I gave myself permission to break traditions. I don’t have to do everything. Or anything.
People kind of freak out about that. What? No tree? Am I okay? Is something wrong? Sad face, hugs and care emoticons. Sheez. Can’t imagine being ME?
Okay, I will admit that slapping a wreath upon the door without decorating the interior of your home is ye equivalent to hiding depression behind a smile, but can we normalize being “alone” on holidays?
I’m tired of pretending life is a Hallmark movie fantasy, of silently letting others assume that I might have plans, that God forbid I wake up “alone” on Christmas morn just the same as I do on the 364 other days of the year.
Side note: “alone” is in quotation marks because the word is defined differently by those who thrive in solitude than those who find being alone with their own self for any length of time to be unbearable misery.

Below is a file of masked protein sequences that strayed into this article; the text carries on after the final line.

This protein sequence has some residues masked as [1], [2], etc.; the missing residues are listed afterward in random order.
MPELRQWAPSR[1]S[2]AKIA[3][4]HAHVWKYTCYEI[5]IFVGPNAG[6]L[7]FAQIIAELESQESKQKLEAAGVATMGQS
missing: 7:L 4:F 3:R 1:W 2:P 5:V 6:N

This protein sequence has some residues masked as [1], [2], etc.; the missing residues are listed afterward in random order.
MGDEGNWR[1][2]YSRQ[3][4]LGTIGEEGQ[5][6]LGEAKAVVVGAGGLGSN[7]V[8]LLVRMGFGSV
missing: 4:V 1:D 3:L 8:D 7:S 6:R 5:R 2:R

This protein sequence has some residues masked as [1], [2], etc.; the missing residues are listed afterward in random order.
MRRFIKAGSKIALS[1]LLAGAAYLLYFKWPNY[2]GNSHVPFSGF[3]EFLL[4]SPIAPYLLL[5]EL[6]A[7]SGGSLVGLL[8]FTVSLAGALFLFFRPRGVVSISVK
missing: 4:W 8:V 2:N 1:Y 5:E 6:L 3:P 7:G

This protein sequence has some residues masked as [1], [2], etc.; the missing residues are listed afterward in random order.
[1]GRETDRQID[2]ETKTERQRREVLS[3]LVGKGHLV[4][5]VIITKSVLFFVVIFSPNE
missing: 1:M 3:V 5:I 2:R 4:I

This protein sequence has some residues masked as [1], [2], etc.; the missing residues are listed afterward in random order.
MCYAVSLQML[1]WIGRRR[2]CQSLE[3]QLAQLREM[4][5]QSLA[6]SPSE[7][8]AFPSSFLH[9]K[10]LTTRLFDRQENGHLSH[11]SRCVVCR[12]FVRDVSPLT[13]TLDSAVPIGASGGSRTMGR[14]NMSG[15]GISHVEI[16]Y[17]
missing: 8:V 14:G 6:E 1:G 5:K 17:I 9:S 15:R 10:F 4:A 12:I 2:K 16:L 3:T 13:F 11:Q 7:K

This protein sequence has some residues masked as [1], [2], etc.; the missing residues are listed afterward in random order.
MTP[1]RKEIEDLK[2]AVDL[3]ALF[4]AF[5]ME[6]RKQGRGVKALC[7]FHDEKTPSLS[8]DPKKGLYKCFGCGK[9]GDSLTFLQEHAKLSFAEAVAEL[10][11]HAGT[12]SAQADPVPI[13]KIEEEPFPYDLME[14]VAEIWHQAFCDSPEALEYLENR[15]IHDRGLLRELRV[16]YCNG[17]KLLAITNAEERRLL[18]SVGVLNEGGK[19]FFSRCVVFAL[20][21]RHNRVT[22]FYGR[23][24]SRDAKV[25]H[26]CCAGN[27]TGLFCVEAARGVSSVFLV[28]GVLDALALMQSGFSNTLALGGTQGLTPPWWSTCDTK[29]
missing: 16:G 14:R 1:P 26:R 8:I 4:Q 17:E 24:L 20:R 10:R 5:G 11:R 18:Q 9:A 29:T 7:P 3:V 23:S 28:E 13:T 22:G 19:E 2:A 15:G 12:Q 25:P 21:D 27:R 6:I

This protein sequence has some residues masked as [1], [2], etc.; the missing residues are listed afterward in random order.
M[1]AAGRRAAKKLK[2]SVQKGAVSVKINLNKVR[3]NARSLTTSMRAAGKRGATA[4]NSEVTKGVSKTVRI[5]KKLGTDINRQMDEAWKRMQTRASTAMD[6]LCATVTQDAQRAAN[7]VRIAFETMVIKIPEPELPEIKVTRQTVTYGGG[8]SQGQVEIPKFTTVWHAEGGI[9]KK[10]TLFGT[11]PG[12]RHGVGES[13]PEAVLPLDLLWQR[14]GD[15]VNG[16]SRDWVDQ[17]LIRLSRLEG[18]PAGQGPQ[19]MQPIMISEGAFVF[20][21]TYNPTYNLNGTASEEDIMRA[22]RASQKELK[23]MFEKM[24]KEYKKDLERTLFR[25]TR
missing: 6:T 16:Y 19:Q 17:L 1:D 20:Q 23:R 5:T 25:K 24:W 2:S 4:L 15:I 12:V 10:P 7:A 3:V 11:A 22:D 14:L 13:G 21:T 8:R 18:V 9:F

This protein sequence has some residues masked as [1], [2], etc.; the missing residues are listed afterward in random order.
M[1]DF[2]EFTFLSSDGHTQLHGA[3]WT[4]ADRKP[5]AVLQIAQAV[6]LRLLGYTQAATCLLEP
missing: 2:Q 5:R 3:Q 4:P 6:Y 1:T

Permission extends to all aspects of holiday prep. Do I need to bake cookies in all those varieties? No… one batch with grandchildren, sent home with the boys. That’s enough. I made Chex Mix with only my favorite ingredients, heavy on the peanuts.
My sweet treat for company this year will be a special pie baked in a rectangular dish, which I’ve yet to bake as I don’t know when my daughter plans to stop by, might not be until Boxing Day. She’s got her own traditions started… making memories with her children. They snuggle in for a family movie night on Christmas Eve. I suggested getting together on the 26th as their 25th is already a full day, better to enjoy a relaxed visit than a pop in and out, on to the next.
That’s part of it, letting go of old ways to make way for the new, the next generation takes the stage, does things their own way. It is a letting go of preconceived notions, of letting things just be, and being open to my own next. This is the space in-between.
Thanks for reading!
BTW, I decorated in Fishdom. It’s the only game I play, much to my grandson’s amazement. Grandma’s on level… what?